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Myth #34: Simple = minimal

Simplicity is key to great and innovative product design. But simplicity (reduction of complexity) is way often confused with minimalist style (reduction of elements). In fact, simple looking, minimal product UIs often carry hidden complexity. Design decisions aiming for reduction can easily introduce more friction …

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Written by UX Myths - - Aggregated on Tuesday April 7, 2015


Myth #33: Mobile users are distracted

When thinking of mobile users, many have a stereotypical image of people on the go, people with the attention span of a goat and suffering from Mobile User Attention Deficit Disorder . But are mobile users distracted? Of course they are. But we are just as much distracted when sitting in front of our computers, …

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Written by UX Myths - - Aggregated on Monday October 6, 2014


Myth #32: Success happens overnight

The Apple iPod instantly turned the MP3 player market upside down, right? Amazon changed the book selling business like a shot, didn’t it? Well, in fact they didn’t. No matter how it may seem from the outside. The fact is that it takes many years to be an overnight success even for internet entrepreneurs. Years of …

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Written by UX Myths - - Aggregated on Tuesday April 26, 2011


Myth #31: UX design is a step in a project

Many think that user experience design is confined to sketching the interfaces. However, UX design is a much broader process that - ideally - starts at the strategy level and affects the whole lifecycle of a project or a business. UX design begins by learning about the business model, doing user research and …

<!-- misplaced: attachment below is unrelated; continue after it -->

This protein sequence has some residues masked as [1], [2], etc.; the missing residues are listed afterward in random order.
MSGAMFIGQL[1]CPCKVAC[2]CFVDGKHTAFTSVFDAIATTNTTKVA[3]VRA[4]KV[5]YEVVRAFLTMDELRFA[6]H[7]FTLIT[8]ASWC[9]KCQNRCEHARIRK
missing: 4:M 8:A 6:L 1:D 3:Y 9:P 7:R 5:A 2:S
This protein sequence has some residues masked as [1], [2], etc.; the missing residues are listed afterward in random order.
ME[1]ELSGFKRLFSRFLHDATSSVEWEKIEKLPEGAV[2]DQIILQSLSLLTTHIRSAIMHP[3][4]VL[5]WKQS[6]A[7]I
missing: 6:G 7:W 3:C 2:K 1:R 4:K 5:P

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Written by UX Myths - - Aggregated on Wednesday March 16, 2011


Myth #29: People are rational

People don’t make purely rational decisions based on careful analysis of cost and expected utility, despite what classical economics taught us. Research findings confirm that our decisions are driven more by our emotions than logical and conscious thinking. However, our irrationality is predictable. Good designers…

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Written by UX Myths - - Aggregated on Wednesday January 5, 2011


Myth #28: White space is wasted space

White space or “negative space”, referring to the empty space between and around elements of a design or page layout, is often overlooked and neglected. Although many may consider it a waste of valuable screen estate, white space is an essential element in web design and “is to be regarded as an active element, not …

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Written by UX Myths - - Aggregated on Wednesday December 1, 2010


Myth #27: UX design is about usability

Designing for the user experience has a lot more to it than making a product usable. Usability allows people to easily accomplish their goals. UX design covers more than that, it’s about giving people a delightful and meaningful experience. A good design is pleasurable, thoughtfully crafted, makes you happy, and …

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Written by UX Myths - - Aggregated on Wednesday November 10, 2010


Myth #26: Usability testing = focus groups

When it comes to collecting feedback from users, usability tests and focus groups are often confused although their goals are completely different. Focus groups assess what users say: a number of people gather in order to discuss their feelings, attitudes and thoughts on a given topic to reveal their motivations and …